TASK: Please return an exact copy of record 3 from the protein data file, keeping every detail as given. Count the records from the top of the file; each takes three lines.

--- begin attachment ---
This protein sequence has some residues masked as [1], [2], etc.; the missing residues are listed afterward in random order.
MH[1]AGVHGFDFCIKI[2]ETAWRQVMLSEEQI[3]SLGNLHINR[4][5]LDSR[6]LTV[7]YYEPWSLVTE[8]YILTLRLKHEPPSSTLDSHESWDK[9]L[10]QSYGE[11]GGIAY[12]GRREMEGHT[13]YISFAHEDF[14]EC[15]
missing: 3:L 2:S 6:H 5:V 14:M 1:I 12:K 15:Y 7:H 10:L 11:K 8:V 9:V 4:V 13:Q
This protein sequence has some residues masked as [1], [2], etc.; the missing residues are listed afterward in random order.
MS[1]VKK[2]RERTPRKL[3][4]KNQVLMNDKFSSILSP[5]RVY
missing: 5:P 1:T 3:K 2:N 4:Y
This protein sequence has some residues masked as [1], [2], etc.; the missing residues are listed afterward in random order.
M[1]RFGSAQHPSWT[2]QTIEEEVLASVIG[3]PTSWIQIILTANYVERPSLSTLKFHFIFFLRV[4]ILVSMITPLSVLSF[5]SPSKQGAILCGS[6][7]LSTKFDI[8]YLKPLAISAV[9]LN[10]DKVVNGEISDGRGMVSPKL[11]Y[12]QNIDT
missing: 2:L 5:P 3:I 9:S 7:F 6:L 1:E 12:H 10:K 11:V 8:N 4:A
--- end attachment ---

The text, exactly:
This protein sequence has some residues masked as [1], [2], etc.; the missing residues are listed afterward in random order.
M[1]RFGSAQHPSWT[2]QTIEEEVLASVIG[3]PTSWIQIILTANYVERPSLSTLKFHFIFFLRV[4]ILVSMITPLSVLSF[5]SPSKQGAILCGS[6][7]LSTKFDI[8]YLKPLAISAV[9]LN[10]DKVVNGEISDGRGMVSPKL[11]Y[12]QNIDT
missing: 2:L 5:P 3:I 9:S 7:F 6:L 1:E 12:H 10:K 11:V 8:N 4:A